Other authors also observed that the cell wall-bound phenolic acids, which accumulated in cells undergoing a hypersensitive response, were associated with the tolerance of Lr28-bearing wheat to the leaf rust fungus (Southerton and Deverall 1990). The metabolic changes in level of foliar phenolics and increased PAL activity during cold acclimation in androgenic forms of Festulolium were observed in frost-tolerant and snow mould-tolerant (cross-tolerant) genotypes (Pociecha et al. 2008). A rise of the cell wall-bound phenolics concentration was also correlated with the productivity of triticale (Hura et al. 2012) and rice (Quan et al. 2016) under soil drought. Furthermore, during the microscopic analysis, the cell wall-phenolics accumulated in sites of M. nivale invasion in winter triticale (Dubas et al. 2011), Lolium perenne (Dubas et al. 2010) and winter rye (Żur et al. 2011) seedlings.

When summarizing both cold-hardening and inoculation results, 2 out of 12 detected cell wall-bound acids could be indicated for further studies as potentially related with the increased snow mould tolerance of winter triticale seedlings: SiA and CiA. The first of them, SiA, was cold-accumulated only in seedlings of the most tolerant DH1 line (doubled concentration), while its concentration substantially decreased in plants of all remaining genotypes. However, under the artificial snow-imitating covers, it always had a similar level between DH1 and DH92 plants, despite the multiple increase of its concentration after plant inoculation. This could indicate that SiA might have a potential role only in cold-mediated plant preparation before pathogenesis. According to literature reviewed by Nićiforović and Abramovič (2014), sinapic acid is one of the most common hydroxycinnamic acids, and it is widespread in plants; moreover, it can act as an antioxidant with a higher efficacy than that of ferulic acid and similar to that of caffeic acid. Sinapic acid also shows antimicrobial activity in in vitro conditions (Engels et al. 2012; Maddox et al. 2010). According to our knowledge, its concentration has not been analysed before in triticale. Here, we postulate that better plant conditions before infection due to the antioxidant and antimicrobial functions of SiA could be the cause of better pink snow mould survival.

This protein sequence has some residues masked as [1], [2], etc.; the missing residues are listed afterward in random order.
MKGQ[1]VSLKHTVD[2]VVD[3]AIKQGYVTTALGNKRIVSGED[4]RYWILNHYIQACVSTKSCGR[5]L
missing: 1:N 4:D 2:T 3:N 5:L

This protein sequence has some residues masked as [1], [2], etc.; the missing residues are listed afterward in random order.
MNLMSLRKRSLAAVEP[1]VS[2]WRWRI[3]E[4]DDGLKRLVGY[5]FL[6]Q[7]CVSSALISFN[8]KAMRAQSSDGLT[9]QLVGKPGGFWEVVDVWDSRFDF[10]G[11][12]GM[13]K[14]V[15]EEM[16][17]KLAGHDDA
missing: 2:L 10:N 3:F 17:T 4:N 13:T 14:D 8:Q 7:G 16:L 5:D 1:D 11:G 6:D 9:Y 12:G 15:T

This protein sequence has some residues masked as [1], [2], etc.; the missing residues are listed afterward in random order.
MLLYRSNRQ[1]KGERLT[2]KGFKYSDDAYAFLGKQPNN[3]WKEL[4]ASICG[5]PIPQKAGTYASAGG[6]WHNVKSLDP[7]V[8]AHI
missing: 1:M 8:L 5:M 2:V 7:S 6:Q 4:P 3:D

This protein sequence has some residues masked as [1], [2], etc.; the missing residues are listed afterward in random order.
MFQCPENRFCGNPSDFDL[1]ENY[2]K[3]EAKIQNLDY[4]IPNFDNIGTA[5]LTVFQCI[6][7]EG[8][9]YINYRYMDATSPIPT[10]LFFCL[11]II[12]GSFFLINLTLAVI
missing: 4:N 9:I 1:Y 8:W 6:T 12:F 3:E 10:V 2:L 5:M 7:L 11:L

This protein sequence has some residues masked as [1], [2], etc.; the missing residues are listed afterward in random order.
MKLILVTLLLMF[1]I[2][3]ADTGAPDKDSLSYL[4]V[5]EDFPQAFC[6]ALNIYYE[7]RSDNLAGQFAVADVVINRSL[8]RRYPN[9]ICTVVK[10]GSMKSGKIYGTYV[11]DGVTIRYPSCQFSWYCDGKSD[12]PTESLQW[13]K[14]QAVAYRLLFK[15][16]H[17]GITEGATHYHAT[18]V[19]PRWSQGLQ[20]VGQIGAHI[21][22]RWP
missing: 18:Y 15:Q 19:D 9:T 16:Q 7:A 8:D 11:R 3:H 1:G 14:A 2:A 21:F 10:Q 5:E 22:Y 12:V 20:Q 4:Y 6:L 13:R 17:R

The second of important identified compounds, the cell wall-bound CiA, was also cold-accumulated only in tolerant genotypes (DH1, cv. Hewo) and its concentration strongly raised after plant inoculation. We suggest that it may be important for cell wall construction and rebuilding under winter stresses in triticale seedlings. This hypothesis could also partly explain the decrease of the free CiA from the level observed in tolerant genotypes during the inoculation experiment. As in our research, the CiA was indicated as a tolerance biomarker to the Fusarium head blight (FHB) of the bread wheat (Hamzehzarghani 2007). Similarly to our results, in Janda et al. (2007) analysis, the level of the cell wall-bound CiA increased during cold-hardening at 5 °C in leaves of frost-tolerant winter wheat. The other potentially important phenolics identified by us include the following: free and cell wall-bound RA, HvA, 3,4-Dhb and BA as well as free p-Hb, ChA, SyA and SA.

Apart from an eventual role of described individual phenolic acids, on the basis of our results, we state the thesis that, at least as the impact of separate molecules, the proportion between the total levels of cell wall-bound and free phenolic compounds could be very important for plant survival under abiotic and biotic stresses. Additionally, the relative level of PhA after the stress exposure, in respect to adequate control, might be as important as their absolute level.

Author contribution statement

GG-P experiment design and getting funding, plant material selection, culture, inoculation and sampling, statistics and paper writing. MD sample preparation and HPLC analysis. IW plant material culture, inoculation and sampling. KW plant material culture, inoculation and sampling. MD plant material culture, inoculation and sampling. MW methods and text consulting.

Notes

Acknowledgements

The present work was financed by the National Science Centre, Project no. N N310 140239: “Application of DH lines for early selection of triticale (x Triticosecale Wittm.) resistance to snow mould caused by Microdochium nivale (Fr., Samuels and Hallett)”, Poland.

Compliance with ethical standards

Conflict of interest

There are no financial or personal conflicts of interest by the authors.

Supplementary material

11738_2019_2823_MOESM1_ESM.doc (571 kb)
Supplementary material 1 (DOC 571 KB)

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Authors and Affiliations

  1. 1.Institute of BiologyPedagogical University of CracowKrakówPoland
  2. 2.The Franciszek Górski Institute of Plant Physiology, Department of Developmental BiologyPolish Academy of SciencesKrakówPoland